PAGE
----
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Wilson crime rate drops
Jan 09, 2013 4:00 pm
Wilson County’s crime rate dropped by more than 25 percent in 2012.
“All our felony-type crimes are down,” said Sheriff Robert Bryan. “The big thing about it is the property crimes – we have a lot of property-type crimes reported every day.”
The department’s figures do not include crimes reported within any of the county’s municipalities.
The number of burglaries dropped by more than 40 percent, and the number of thefts from buildings dropped by more than 38 percent from 2011 to 2012.
Bryan attributed the improvement to diligent law enforcement.
“In my opinion, it’s because our patrol officers are out there during the high times when these things would happen,” said Bryan.
He said he’s also noticed increased community involvement and awareness.
“We have 11 Neighborhood Watch programs in Wilson County, and we get calls all the time about wanting to start up new ones,” said Bryan.
When neighbors start watching out for each other, the crime rates improve, he said.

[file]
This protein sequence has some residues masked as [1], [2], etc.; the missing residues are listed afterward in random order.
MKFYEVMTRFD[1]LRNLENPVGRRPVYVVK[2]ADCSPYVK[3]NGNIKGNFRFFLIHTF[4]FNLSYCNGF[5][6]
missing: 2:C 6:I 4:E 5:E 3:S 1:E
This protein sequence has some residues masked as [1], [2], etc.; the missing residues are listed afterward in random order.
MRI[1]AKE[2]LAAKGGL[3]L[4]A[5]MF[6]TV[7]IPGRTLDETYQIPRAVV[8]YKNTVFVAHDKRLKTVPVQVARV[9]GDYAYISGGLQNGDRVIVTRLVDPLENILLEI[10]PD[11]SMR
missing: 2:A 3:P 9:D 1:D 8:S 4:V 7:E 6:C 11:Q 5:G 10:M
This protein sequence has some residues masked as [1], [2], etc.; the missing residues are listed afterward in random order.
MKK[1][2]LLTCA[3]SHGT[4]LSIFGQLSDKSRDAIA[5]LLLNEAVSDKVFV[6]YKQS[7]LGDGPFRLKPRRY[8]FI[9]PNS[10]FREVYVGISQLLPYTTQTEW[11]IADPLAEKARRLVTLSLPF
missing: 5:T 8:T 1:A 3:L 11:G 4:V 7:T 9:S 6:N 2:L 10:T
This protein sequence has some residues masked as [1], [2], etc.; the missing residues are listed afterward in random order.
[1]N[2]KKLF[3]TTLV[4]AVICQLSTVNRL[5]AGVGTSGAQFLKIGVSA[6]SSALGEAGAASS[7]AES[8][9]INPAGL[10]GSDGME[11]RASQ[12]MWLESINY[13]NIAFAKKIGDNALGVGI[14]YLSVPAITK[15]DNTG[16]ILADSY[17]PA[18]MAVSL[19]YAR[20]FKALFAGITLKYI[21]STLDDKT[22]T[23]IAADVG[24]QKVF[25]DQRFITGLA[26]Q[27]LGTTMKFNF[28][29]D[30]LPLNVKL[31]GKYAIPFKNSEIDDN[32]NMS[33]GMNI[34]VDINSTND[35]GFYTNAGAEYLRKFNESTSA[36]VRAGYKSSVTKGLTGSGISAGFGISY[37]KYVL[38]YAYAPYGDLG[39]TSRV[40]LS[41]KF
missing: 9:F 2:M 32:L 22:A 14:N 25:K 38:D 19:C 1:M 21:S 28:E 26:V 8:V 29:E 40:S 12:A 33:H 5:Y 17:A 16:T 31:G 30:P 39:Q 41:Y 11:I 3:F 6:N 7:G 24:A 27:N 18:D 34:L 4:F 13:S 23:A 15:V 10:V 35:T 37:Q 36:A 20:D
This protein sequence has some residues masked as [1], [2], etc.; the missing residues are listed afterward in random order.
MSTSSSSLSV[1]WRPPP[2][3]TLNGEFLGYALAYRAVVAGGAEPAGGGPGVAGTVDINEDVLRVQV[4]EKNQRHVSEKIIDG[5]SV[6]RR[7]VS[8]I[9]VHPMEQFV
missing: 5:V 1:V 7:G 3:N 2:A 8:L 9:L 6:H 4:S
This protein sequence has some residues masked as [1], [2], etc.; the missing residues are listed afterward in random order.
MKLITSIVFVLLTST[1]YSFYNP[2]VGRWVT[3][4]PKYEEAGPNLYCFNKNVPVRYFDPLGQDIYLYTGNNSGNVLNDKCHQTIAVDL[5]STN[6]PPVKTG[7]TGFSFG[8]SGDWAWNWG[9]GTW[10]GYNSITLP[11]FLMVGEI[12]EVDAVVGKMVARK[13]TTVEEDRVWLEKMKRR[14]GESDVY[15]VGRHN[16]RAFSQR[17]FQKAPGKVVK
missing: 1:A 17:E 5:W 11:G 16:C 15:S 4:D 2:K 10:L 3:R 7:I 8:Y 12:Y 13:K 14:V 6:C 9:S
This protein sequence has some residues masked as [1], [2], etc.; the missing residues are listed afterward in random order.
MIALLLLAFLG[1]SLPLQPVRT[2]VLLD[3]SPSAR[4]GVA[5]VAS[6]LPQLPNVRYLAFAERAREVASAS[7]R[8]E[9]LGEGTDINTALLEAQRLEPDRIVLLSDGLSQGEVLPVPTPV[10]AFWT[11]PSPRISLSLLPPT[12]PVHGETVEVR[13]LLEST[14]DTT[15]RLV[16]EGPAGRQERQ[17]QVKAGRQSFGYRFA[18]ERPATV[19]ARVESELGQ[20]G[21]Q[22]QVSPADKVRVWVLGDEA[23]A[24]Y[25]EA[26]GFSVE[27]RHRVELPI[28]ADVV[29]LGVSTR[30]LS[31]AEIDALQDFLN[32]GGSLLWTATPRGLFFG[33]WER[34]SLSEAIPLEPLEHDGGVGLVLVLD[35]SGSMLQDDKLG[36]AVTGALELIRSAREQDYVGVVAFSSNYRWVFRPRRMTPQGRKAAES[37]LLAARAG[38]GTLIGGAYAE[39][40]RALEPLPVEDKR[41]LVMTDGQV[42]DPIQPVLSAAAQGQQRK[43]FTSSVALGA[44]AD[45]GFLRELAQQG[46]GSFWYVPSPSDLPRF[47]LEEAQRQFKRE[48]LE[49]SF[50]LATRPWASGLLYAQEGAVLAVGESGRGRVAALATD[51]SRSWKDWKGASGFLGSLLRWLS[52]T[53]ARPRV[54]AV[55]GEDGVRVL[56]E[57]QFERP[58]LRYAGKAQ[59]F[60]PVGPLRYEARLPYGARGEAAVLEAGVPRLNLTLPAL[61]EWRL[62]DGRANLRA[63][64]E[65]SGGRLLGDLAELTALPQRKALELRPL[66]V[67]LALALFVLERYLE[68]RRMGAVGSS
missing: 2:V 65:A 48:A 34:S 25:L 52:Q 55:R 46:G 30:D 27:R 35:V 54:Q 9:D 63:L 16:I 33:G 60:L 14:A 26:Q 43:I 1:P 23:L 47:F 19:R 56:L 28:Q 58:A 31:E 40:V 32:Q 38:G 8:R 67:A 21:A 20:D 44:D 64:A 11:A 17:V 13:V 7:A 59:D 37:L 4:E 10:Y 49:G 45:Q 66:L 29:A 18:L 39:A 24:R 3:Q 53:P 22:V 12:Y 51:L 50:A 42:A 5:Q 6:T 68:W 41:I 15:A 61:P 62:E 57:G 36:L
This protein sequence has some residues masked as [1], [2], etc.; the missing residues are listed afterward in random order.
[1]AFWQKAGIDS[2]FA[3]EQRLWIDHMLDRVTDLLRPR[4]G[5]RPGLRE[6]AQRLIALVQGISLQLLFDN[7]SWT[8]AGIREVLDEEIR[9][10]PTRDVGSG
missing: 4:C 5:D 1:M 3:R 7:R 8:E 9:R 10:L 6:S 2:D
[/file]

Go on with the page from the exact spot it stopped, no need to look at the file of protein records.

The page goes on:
“It’s a real help,” said Bryan.
Violent crimes also decreased as compared to 2011 figures.
The number of domestic aggravated assaults dropped more than 41 percent, while the number of non-domestic aggravated assaults dropped by 38 percent. There were also fewer simple assaults, with a 23 percent reduction.
While the sheriff’s office saw a decrease in crime for 2012, they also saw an increase in their other activities.
“A lot of times, you look at [only] crimes, but that’s not everything we do here,” said Bryan.
The department also serves civil process papers – subpoenas, writs, property recovery, evictions and lawsuits, for example.
“There’s a trend with a lot of that going up,” said Bryan.
Additionally, all arrest warrants processed in Wilson County – including within municipalities – go through the department, and that number is up by about a thousand, according to Bryan.
The number of auto accidents also saw a slight increase – from 1,475 in 2011 to 1,550 in 2012.
“That goes up with more cars on the road, more population, more businesses,” said Bryan.
Which also accounts for an increased number of calls for service – 24,000 in 2011 to almost 26,000 in 2012.
Overall, though, Bryan was pleased with the county’s downward trend and he said the department will work to continue that trend this year.